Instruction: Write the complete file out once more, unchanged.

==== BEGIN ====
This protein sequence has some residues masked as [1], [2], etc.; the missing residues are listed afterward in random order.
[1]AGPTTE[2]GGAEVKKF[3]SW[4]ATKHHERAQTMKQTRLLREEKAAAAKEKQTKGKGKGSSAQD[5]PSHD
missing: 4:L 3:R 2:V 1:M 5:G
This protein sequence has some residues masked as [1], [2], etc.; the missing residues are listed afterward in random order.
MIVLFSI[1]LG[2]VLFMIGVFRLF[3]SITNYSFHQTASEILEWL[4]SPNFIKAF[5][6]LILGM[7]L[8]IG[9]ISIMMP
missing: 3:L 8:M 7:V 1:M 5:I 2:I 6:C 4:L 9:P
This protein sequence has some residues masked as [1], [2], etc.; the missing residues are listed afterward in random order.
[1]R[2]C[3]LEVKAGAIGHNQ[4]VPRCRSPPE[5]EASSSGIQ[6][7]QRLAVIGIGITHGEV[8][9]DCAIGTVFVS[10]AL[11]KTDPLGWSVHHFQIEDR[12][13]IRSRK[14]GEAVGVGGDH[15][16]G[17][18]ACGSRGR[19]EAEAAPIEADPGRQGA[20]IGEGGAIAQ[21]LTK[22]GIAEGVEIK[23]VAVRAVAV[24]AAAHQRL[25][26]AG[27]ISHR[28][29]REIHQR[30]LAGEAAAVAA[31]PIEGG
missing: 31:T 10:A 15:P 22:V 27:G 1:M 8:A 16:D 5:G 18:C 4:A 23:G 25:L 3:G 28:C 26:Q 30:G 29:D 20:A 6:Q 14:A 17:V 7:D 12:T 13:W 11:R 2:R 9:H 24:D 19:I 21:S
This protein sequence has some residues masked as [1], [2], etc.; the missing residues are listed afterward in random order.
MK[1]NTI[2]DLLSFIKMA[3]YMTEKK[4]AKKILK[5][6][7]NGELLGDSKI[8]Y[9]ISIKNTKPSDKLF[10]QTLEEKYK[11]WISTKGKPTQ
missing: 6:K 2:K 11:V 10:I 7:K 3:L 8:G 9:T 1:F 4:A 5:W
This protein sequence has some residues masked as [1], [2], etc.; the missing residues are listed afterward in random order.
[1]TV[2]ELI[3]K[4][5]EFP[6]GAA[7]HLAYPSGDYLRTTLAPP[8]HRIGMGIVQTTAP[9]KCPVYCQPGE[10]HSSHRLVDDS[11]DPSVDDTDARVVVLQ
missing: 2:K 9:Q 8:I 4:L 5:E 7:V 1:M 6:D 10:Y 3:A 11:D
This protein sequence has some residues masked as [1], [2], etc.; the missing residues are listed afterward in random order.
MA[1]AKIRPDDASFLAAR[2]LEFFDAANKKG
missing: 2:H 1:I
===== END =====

This protein sequence has some residues masked as [1], [2], etc.; the missing residues are listed afterward in random order.
[1]AGPTTE[2]GGAEVKKF[3]SW[4]ATKHHERAQTMKQTRLLREEKAAAAKEKQTKGKGKGSSAQD[5]PSHD
missing: 4:L 3:R 2:V 1:M 5:G
This protein sequence has some residues masked as [1], [2], etc.; the missing residues are listed afterward in random order.
MIVLFSI[1]LG[2]VLFMIGVFRLF[3]SITNYSFHQTASEILEWL[4]SPNFIKAF[5][6]LILGM[7]L[8]IG[9]ISIMMP
missing: 3:L 8:M 7:V 1:M 5:I 2:I 6:C 4:L 9:P
This protein sequence has some residues masked as [1], [2], etc.; the missing residues are listed afterward in random order.
[1]R[2]C[3]LEVKAGAIGHNQ[4]VPRCRSPPE[5]EASSSGIQ[6][7]QRLAVIGIGITHGEV[8][9]DCAIGTVFVS[10]AL[11]KTDPLGWSVHHFQIEDR[12][13]IRSRK[14]GEAVGVGGDH[15][16]G[17][18]ACGSRGR[19]EAEAAPIEADPGRQGA[20]IGEGGAIAQ[21]LTK[22]GIAEGVEIK[23]VAVRAVAV[24]AAAHQRL[25][26]AG[27]ISHR[28][29]REIHQR[30]LAGEAAAVAA[31]PIEGG
missing: 31:T 10:A 15:P 22:V 27:G 1:M 8:A 16:D 5:G 18:C 4:A 23:G 25:L 3:G 28:C 26:Q 30:G 29:D 20:A 6:Q 14:A 17:V 7:D 12:T 13:W 11:R 2:R 9:H 24:D 19:I 21:S
This protein sequence has some residues masked as [1], [2], etc.; the missing residues are listed afterward in random order.
MK[1]NTI[2]DLLSFIKMA[3]YMTEKK[4]AKKILK[5][6][7]NGELLGDSKI[8]Y[9]ISIKNTKPSDKLF[10]QTLEEKYK[11]WISTKGKPTQ
missing: 6:K 2:K 11:V 10:I 7:K 3:L 8:G 9:T 1:F 4:A 5:W
This protein sequence has some residues masked as [1], [2], etc.; the missing residues are listed afterward in random order.
[1]TV[2]ELI[3]K[4][5]EFP[6]GAA[7]HLAYPSGDYLRTTLAPP[8]HRIGMGIVQTTAP[9]KCPVYCQPGE[10]HSSHRLVDDS[11]DPSVDDTDARVVVLQ
missing: 2:K 9:Q 8:I 4:L 5:E 7:V 1:M 6:D 10:Y 3:A 11:D
This protein sequence has some residues masked as [1], [2], etc.; the missing residues are listed afterward in random order.
MA[1]AKIRPDDASFLAAR[2]LEFFDAANKKG
missing: 2:H 1:I